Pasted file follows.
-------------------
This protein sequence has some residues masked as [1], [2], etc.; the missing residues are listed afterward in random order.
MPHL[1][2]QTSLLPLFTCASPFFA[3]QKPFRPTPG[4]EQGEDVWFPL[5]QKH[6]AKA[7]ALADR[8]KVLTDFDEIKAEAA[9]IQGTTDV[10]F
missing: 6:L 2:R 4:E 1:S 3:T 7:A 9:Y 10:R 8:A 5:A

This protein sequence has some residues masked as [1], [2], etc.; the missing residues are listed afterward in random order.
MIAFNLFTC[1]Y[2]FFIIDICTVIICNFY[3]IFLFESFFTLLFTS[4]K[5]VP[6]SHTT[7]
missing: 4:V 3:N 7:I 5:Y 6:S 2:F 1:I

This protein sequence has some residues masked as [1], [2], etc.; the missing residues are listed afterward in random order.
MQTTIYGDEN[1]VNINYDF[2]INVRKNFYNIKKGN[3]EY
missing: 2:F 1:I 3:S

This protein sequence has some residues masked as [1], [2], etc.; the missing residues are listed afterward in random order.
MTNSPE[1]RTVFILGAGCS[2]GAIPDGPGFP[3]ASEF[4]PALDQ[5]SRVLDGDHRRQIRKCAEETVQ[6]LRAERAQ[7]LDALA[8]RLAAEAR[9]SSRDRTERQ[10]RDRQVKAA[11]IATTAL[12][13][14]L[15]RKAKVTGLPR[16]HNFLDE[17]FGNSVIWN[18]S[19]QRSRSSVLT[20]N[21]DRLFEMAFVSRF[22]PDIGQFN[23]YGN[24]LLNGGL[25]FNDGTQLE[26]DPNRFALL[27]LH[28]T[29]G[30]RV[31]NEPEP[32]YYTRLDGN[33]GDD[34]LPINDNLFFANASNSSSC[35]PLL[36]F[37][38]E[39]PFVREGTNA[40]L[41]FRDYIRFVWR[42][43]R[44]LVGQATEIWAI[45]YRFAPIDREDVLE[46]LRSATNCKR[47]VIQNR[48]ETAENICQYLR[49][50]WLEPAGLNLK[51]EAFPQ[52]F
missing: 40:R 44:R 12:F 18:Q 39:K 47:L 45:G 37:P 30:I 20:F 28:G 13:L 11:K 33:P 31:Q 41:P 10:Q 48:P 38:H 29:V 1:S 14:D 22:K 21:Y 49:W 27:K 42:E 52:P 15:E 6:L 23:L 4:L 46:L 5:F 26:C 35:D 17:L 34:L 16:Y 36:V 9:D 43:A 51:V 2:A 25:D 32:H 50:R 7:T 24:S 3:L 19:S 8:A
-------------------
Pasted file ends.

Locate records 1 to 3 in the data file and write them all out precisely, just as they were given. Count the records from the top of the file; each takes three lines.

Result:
This protein sequence has some residues masked as [1], [2], etc.; the missing residues are listed afterward in random order.
MPHL[1][2]QTSLLPLFTCASPFFA[3]QKPFRPTPG[4]EQGEDVWFPL[5]QKH[6]AKA[7]ALADR[8]KVLTDFDEIKAEAA[9]IQGTTDV[10]F
missing: 6:L 2:R 4:E 1:S 3:T 7:A 9:Y 10:R 8:A 5:A

This protein sequence has some residues masked as [1], [2], etc.; the missing residues are listed afterward in random order.
MIAFNLFTC[1]Y[2]FFIIDICTVIICNFY[3]IFLFESFFTLLFTS[4]K[5]VP[6]SHTT[7]
missing: 4:V 3:N 7:I 5:Y 6:S 2:F 1:I

This protein sequence has some residues masked as [1], [2], etc.; the missing residues are listed afterward in random order.
MQTTIYGDEN[1]VNINYDF[2]INVRKNFYNIKKGN[3]EY
missing: 2:F 1:I 3:S